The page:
Selecting Your New Home: Prior to, or at least during your home search, you will need to decide how you will be financing your new home.
If you need to finance your home with conventional financing, it is important to talk to a professional who can guide you further. This is a simple step and your realtor can assist you with contacting professional loan officers.
Finding Your Dream Home and Making an Offer: Once you have selected your house of choice you will be ready to “make an offer”. This is not as simple as saying how much you are willing to pay.
In Arizona the offer is a legal written Purchase Contract, which spells out each detail of the transaction including: How you will finance the purchase – cash or bank loan. How much you will pay – the “offer" Who pays the Closing Costs – the Buyer, Seller, or shared by both. The date you wish to get possession of the property – “Close of Escrow”. Many other importantimportantimportant details…
Your realtor will complete this Purchase Contract with you and will explain each of these details for the Seller to consider.
Earnest Money: When this Purchase Contract offer is submitted, it is normal for the Buyer to put down a deposit in the form of Earnest Money. This is a “Good Faith Deposit” to show the Seller that the Buyer is serious about this transaction. This is important because once the offer is accepted, the Seller will be taking thethethethe house off the market while the Buyer goes through the inspection process.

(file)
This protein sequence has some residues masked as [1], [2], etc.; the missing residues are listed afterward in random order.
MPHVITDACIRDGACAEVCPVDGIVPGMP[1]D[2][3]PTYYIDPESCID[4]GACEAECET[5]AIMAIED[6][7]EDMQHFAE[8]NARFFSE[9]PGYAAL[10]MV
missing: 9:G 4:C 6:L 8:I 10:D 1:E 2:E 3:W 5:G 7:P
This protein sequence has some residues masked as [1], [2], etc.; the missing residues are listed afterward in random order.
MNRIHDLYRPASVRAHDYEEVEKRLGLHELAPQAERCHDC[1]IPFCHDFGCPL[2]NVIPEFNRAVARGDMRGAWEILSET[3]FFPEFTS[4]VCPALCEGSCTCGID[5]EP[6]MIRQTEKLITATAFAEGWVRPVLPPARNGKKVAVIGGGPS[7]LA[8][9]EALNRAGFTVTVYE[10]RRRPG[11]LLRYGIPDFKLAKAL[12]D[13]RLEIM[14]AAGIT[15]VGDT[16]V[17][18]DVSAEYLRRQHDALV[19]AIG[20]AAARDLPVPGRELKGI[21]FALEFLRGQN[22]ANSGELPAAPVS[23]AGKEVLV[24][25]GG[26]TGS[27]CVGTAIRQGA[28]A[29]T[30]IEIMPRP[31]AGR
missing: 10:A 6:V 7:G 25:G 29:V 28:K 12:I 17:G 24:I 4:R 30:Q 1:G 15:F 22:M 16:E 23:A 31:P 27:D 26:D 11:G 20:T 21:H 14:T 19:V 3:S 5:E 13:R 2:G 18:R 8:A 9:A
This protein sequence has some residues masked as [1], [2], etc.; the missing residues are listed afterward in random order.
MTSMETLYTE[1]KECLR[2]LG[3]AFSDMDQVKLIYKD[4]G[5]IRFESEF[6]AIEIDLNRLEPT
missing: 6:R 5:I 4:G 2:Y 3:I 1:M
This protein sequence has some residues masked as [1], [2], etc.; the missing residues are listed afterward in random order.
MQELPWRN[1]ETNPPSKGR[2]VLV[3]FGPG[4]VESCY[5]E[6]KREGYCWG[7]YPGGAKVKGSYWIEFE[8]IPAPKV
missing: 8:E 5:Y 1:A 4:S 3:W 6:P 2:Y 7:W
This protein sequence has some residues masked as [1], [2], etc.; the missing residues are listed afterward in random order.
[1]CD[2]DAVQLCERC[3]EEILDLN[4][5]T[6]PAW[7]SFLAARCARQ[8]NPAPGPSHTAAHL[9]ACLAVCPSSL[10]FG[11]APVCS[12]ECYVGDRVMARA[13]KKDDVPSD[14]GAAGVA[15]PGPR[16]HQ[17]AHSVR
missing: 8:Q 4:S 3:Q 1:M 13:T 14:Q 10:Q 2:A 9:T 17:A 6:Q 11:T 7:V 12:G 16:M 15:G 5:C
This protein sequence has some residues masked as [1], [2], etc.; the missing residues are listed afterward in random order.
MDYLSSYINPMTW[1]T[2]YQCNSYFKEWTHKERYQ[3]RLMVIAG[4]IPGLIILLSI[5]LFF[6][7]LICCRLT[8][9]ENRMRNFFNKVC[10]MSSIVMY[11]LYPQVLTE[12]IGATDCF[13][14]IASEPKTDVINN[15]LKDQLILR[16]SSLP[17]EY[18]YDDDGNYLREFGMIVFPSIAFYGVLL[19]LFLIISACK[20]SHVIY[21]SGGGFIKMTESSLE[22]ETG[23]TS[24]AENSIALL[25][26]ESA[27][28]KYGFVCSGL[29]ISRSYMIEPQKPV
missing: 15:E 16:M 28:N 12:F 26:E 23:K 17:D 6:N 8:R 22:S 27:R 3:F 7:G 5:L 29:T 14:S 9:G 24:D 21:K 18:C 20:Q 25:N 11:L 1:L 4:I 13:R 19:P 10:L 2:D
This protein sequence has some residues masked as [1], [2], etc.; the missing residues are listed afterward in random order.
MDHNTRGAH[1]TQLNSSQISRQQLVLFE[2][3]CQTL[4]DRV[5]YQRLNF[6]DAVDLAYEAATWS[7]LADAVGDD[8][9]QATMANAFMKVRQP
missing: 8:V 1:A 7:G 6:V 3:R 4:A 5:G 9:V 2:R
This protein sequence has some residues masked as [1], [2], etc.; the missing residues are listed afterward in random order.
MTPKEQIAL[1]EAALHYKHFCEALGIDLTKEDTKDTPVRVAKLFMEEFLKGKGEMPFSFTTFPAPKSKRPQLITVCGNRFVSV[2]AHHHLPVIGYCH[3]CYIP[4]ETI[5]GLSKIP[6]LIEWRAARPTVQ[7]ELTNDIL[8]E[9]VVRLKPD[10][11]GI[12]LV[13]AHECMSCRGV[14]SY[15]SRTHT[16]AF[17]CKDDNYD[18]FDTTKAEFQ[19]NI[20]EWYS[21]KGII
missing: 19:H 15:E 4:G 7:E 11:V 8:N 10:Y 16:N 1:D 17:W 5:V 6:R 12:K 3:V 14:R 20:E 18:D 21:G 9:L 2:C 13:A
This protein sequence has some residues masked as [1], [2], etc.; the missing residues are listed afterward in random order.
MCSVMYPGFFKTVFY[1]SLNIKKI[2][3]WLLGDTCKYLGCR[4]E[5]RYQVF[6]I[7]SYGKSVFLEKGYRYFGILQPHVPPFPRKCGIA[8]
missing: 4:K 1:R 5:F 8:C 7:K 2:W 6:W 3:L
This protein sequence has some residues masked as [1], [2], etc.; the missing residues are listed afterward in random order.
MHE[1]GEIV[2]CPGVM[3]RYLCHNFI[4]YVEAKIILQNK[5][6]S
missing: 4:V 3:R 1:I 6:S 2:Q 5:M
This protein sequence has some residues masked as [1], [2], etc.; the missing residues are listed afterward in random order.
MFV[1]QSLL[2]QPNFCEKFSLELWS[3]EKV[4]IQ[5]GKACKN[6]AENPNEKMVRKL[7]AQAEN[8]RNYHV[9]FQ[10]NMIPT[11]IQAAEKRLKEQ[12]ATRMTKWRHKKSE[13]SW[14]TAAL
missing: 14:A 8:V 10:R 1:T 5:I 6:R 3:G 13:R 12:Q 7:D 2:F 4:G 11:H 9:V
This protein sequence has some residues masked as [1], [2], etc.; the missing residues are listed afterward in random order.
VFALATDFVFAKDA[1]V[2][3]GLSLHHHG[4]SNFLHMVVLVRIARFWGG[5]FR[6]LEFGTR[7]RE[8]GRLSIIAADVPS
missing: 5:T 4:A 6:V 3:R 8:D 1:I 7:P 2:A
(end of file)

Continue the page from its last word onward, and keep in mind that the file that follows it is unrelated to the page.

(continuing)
Earnest Money is usually paid by the Buyer in the form of a personal check.
The check is deposited into an escrow company’s escrow account. This is called “opening escrow”. The Buyer chooses which escrow company to use, except possibly in the case of a Short Sale when the bank that owns the property makes that decision.
Circumstances in which the sale does not go through and your Earnest Money is returned to you:
If you find something wrong with the house and reject it during the Inspection Period and cancel the purchase, the Earnest Money is returned to you.
If you cannot secure financing for the purchase: As long as you have made a good-faith effort to secure the financing, the Earnest Money will be returned to you.
Circumstances under which the sale could not go through and the Earnest Money is NOT returned to you:
Once financing is secured, if you fail to bring all funds necessary prior to the sale’s Closing (called “Closing Costs”) you could be in breach of the sales contract. You could lose the purchase and NOT have your Earnest Money returned.
You back-out of the purchase outside of the Inspection Period.
As long as you perform in good faith as you have promised – to buy the house – your Earnest Money will be counted toward your down payment of the successful sale.
Earnest Money is presented by the Buyer to show the Seller that the Buyer is serious about the purchase, and that the Buyer will only back-out of the purchase under pain of forfeiture of the Earnest Money (except for reasons given during the Inspection Period). Keeping the Earnest Money is the Seller’s compensation for a sale gone wrong caused by the Buyer.
How much Earnest Money to submit? This is entirely a personal decision on the part of the Buyer.
Earnest Money is NOT required for a valid Purchase Contract. Zero is a legal amount.
When offered, Earnest Money is usually 1% to 2% of the Buyer’s offered price.
In general, the lower the offer, the higher the amount of Earnest Money. The Buyer wants to entice to Seller to accept the low offer, and uses Earnest Money to do so.
On the other hand, a Buyer making an offer at full-price (or higher!) could choose NOT to include Earnest Money and let the high offer be the enticement.